THE OPIOID EPIDEMIC - A CALL TO ACTION FOR NYPTA MEMBERS!
Wednesday, September 7, 2016
Posted by: Carla Rosenbaum
THE OPIOID EPIDEMIC – A CALL TO ACTION FOR NYPTA MEMBERS!
America is in the midst of an opioid epidemic. Opioid prescriptions have quadrupled since 1999. In 2012, health care providers wrote 259 million opioid prescriptions, enough for every adult in the United State to have a bottle of pills. As the volume of opioids has increased, so has the amount of misuse, abuse and overdose.
A MESSAGE FROM NYPTA PRESIDENT MIKE MATTIA
As a parent and a grandparent I am truly scared for the future of my family, our citizens, our state, and our nation. I am also outraged that for so long prescription opioids have been the first choice in managing pain.
This excellent program will assist us in getting the message out and also help to establish physical therapy as one of the first options for managing pain in every community in New York State.
I implore each of you, regardless of practice setting, to explore how this campaign can assist you in establishing our services as one of the primary choices in managing pain. I ask this on behalf of the 1.4 million New Yorkers who did not have that option and for scores of New Yorkers that we hopefully can help with their pain without the use of opioids.
Physical therapy is a safe and effective alternative to opioids for long-term pain management and prevention. As physical therapists and physical therapist assistants, you have a responsibility to understand the full scope of the epidemic and its potential impact on patients and clients.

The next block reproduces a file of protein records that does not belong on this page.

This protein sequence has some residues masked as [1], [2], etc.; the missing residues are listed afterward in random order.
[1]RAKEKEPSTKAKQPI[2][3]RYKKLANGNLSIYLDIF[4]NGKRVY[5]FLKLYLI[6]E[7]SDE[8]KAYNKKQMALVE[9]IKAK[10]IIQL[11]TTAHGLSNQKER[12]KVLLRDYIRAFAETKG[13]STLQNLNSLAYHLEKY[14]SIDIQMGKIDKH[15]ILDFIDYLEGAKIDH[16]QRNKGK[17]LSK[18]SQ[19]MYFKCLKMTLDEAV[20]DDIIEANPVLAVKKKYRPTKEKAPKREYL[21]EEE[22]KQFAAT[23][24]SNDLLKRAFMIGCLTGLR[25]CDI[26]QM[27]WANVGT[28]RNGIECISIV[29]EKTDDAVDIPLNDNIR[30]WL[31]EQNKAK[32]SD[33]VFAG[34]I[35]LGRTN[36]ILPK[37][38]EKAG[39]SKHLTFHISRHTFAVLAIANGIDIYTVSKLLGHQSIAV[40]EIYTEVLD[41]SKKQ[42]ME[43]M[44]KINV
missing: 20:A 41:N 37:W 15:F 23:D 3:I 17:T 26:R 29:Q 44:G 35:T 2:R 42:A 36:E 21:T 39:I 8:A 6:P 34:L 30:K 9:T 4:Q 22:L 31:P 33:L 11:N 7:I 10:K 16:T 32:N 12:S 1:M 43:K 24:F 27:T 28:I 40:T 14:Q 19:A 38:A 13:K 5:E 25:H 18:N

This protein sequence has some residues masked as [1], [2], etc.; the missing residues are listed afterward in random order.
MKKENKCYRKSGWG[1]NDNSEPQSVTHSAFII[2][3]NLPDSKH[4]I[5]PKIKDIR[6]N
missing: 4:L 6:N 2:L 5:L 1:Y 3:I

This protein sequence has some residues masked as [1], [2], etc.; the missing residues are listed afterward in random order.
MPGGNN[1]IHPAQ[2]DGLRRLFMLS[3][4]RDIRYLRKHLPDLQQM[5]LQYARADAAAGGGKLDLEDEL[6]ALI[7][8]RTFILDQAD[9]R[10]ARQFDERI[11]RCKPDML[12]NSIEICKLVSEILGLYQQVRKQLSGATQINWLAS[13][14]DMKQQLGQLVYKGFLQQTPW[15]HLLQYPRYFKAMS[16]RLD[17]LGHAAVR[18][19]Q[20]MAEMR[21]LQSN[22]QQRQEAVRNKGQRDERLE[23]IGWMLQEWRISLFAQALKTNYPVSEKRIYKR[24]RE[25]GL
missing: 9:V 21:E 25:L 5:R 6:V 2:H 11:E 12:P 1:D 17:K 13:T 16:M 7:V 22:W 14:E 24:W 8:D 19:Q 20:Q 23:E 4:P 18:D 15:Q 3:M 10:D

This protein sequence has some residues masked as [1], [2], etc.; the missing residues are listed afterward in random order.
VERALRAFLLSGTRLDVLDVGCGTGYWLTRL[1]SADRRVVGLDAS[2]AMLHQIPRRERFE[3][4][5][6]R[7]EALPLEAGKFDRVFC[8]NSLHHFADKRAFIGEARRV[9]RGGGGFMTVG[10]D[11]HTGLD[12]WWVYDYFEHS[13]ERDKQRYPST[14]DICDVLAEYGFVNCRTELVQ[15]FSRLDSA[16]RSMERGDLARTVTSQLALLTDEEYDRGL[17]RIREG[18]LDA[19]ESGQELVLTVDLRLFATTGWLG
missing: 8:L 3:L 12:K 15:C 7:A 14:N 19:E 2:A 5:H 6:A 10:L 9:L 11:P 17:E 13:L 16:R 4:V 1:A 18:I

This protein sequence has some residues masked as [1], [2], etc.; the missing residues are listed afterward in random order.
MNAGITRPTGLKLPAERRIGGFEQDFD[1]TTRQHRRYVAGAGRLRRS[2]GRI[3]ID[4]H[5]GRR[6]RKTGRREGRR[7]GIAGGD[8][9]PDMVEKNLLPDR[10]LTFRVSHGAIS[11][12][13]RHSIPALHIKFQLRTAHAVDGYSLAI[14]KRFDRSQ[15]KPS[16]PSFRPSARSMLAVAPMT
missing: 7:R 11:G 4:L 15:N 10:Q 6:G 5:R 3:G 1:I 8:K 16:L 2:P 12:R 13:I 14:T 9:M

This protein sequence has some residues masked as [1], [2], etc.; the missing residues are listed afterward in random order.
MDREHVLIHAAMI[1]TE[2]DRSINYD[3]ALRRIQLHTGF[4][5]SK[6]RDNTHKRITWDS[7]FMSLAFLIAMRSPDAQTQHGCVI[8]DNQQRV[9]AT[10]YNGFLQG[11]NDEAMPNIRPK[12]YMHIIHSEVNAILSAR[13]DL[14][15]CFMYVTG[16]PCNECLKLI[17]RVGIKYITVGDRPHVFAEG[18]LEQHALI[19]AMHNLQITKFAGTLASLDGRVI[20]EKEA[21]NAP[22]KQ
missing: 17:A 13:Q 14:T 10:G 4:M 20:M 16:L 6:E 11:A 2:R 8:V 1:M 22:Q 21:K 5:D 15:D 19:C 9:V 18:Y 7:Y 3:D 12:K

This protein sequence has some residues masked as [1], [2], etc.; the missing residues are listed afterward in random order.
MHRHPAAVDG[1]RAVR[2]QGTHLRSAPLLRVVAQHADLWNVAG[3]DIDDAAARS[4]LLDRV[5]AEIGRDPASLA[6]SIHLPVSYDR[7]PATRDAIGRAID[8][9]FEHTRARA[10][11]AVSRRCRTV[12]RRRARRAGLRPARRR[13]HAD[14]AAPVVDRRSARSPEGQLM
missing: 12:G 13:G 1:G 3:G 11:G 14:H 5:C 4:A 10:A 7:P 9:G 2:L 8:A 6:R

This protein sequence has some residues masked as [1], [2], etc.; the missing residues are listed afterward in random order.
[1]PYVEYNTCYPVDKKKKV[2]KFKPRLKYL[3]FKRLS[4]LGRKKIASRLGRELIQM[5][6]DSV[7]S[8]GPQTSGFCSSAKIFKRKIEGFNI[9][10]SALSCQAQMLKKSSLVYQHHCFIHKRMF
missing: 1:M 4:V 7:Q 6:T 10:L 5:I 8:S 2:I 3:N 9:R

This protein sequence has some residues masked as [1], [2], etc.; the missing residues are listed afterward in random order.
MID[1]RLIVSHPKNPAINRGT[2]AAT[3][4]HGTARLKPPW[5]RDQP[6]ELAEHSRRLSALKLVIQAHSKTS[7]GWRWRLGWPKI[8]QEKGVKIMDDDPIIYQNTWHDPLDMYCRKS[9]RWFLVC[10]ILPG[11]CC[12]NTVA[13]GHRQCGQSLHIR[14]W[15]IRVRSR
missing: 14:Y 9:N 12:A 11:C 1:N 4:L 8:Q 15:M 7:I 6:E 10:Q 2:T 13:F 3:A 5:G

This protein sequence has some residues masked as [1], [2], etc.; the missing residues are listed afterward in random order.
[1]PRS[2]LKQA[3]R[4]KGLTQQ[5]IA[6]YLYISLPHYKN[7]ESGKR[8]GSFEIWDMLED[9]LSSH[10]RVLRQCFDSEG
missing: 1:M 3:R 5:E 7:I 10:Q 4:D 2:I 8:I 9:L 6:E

WHAT YOU MUST KNOW
1. The Centers for Disease Control (CDC) recommends non-opioid approaches for chronic pain.
In March 2015, the CDC released guidelines which urge clinicians to consider opioid therapy “only if expected benefits for both pain and function are anticipated to outweigh the risks to the patient.” Before prescribing opioids, providers are encouraged to check that non-opioid therapies have been tried and optimized. In cases when opioids are prescribed, providers are encouraged to “start low and go slow” with dosing and to combine with nondrug approaches like physical therapy. In New York State, the Legislature passed and the Governor signed Part C of Chapter 69 of the Laws of 2016 which lowers the limit for opioid prescriptions for acute pain from 30 to no more than 7 days (exceptions for chronic pain and other conditions are allowed).
2. The opioid epidemic doesn’t discriminate.
Opioid and heroin use have increased significantly across most demographic groups. “As many as 1 in 4 people who receive prescription opioids long term for non-cancer pain in primary care settings struggles with addiction,” the CDC cites. Every day more than 1,000 people are treated in emergency departments for misusing prescription opioids. Since 1999, more than 165,000 people in the United States have died from opioid pain-medication-related overdoses.
3. APTA’s #ChoosePT campaign provides resources for patients and clients.
APTA has launched a national public awareness campaign about the growing toll of the opioid epidemic and the safety and effectiveness of physical therapy for pain management. Resources include a downloadable pain assessment that patients can use to facilitate treatment conversations with their health care providers, which can be found on the NYPTA website.
Visit http://www.nypta.org/page/OpioidCampaign for the pain assessment, additional resources and information on this very important campaign.